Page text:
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  1. #1
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    Web Developers/ legal geniuses please help

    If any of you could help, I would really appreciate it...

    I'm consulting for a company that commissioned a firm to build them a website. The contract is a piece of crap and the development firm is also going to be hosting the web site. The problem that I'm facing is that the development firm is claiming that they will not give us access to the source code or the image files (it's a flash site sigh, i know..) they are claiming that it's industry standard to not release the source code to the client and that it is their proprietary information.

    In my opinion, they have been contracted to do the work by my client. My client is paying for the website etc. therefore they should be entitled to the source code and all applicable files. If it was running on some sort of core system that was proprietary to the developer, some database or something, I wouldn't think it reasonable to ask for anything other than the site itself. In this case, however, it's a stand alone flash site. The contract doesn't specify either way... It's basically a sheet of paper 1 website for $xxx

    Anyone know of any documentation anywhere that outlines industry standards and practices in this respect?

  2. #2
    SitePoint Wizard LiquidReflex's Avatar
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    Since the contract doesn't state one way or the other, if you both wanted to fight it, you would basically be leaving it up to the judge's decision. However, I "believe" that the standard practice is that unless rights of the source files are transferred over the the client and written specifically in the contract that those files are given over, then they do remain the property of the designer. I specify in my contracts that source files are NOT included unless otherwise specified.

    I understand that since it is a Flash website versus an HTML website, that source files seem like they should be given because you couldn't update it if you didn't have them ... but just because of that situation, it doesn't by default mean that they legally should be. Like you mentioned, if there was some sort of proprietary code, then you wouldn't assume it would be included ... the FLA files could be viewed the same way. They are proprietary on how they created the Flash, and to release those would release that information to the client.

    Also, if the contract specifically says "1 website for $XXX", that also (very vaguely) shows that they are going to provide 1 website for that amount of money. It does not state 1 website and source files, only 1 website (which is the final product), so that could be viewed as fulfillment of their agreement.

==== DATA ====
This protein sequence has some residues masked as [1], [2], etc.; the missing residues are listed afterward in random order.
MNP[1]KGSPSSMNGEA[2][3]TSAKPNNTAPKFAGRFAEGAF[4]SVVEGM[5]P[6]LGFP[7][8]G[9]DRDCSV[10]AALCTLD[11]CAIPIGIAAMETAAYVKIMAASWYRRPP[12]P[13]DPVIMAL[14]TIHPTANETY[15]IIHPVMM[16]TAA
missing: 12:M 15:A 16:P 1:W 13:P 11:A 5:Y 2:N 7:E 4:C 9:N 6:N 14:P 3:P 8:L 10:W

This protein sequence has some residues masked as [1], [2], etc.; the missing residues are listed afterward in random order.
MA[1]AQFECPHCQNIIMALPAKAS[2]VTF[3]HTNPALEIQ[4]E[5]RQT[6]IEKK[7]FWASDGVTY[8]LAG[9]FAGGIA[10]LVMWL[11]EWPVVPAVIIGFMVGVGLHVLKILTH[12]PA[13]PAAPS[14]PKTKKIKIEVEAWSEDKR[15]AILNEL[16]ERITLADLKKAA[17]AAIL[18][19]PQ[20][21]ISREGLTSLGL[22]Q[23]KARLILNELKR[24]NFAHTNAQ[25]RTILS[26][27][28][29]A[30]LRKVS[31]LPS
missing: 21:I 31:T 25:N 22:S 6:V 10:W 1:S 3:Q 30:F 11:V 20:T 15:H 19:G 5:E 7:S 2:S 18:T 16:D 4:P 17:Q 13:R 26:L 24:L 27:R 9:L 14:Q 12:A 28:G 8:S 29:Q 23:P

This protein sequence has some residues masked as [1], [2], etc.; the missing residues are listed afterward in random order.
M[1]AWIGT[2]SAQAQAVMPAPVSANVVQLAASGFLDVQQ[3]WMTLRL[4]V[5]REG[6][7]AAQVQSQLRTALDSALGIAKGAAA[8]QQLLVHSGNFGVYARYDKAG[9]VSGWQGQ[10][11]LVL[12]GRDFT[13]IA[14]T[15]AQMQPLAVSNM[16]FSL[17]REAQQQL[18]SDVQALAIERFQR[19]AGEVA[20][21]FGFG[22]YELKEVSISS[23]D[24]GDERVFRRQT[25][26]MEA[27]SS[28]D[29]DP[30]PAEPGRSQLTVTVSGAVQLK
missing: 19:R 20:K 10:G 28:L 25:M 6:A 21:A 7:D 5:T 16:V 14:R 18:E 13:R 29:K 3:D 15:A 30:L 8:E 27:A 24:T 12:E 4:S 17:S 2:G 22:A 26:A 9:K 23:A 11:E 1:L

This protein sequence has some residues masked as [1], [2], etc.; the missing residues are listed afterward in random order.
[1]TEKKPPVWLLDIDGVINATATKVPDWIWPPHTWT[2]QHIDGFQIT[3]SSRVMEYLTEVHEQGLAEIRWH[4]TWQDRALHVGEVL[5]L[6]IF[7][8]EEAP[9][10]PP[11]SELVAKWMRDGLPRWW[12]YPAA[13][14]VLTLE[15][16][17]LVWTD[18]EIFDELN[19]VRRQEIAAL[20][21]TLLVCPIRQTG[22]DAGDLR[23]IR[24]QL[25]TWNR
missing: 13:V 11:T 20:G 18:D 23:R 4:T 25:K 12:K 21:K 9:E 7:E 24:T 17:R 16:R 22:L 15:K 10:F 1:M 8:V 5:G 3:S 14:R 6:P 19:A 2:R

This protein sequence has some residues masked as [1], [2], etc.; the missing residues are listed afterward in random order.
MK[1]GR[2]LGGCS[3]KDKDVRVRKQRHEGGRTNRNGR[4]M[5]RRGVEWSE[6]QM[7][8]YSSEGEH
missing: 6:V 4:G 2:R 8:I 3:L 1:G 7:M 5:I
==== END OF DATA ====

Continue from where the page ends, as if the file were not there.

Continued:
Now granted, the contract really should have been more specific on both sides and things should have been clarified first ... but since it hasn't, unfortunately it's going to be a debate between the two companies, and I believe that you are on the losing side right now. You could try to contact them and see if they would be willing to provide the files at a discounted rate since the contract was not clear. But for them to provide the source files at the original contract price is very unlikely.

    Unfortunately this might be a "lesson learned" experience and from this point on, double-check the contracts and make sure they state whether or not the source will be included or not before signing.

    Good luck!
    Kevin Hauge : Modern Leaf Design : Follow Us on Facebook
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  3. #3
    SitePoint Zealot c.t.c.'s Avatar
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    I agree with LiquidReflex. Most likely, the Flash developers own what they created unless they specifically signed over ownership. However, they don't have to sell you ownership of their work. They could license it to you for use on your website. It seems to me that the only reason they wouldn't license it to you is to lock you in to their services. If that's the case, I wouldn't want anything to do with them.

  4. #4
    SitePoint Wizard bronze trophy
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    Quote Originally Posted by st_malachy View Post

    Anyone know of any documentation anywhere that outlines industry standards and practices in this respect?
    There isn't an industry standard beyond general 'work for hire' law, which requires that ownership is specifically transferred from creator to client (usually written into the contract). Without this, generally the web developer would theoretically own the site and all source. I doubt in reality it would be that simple though and as someone mentions, it's usually up to a judge when there is no black and white explanation of copyright.

    A developer can dictate whatever terms he pleases (within confines of the law). If his business model is one that retains ownership of source code (like a photographer retains ownership of negatives), then that's his right. However he should explain this clearly in his contract and then it is up to the client to decide whether they accept those terms. There are plenty of reasons to retain elements of the development, some IMO are justified and good business sense, some are somewhat slimey and unethical - you need to decide which is which.

  5. #5
    SitePoint Zealot Ken Sharpe's Avatar
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    shadowbox is correct -- if it's not in the contract, then they are correct. They own the source, and they do not have to give it to you.


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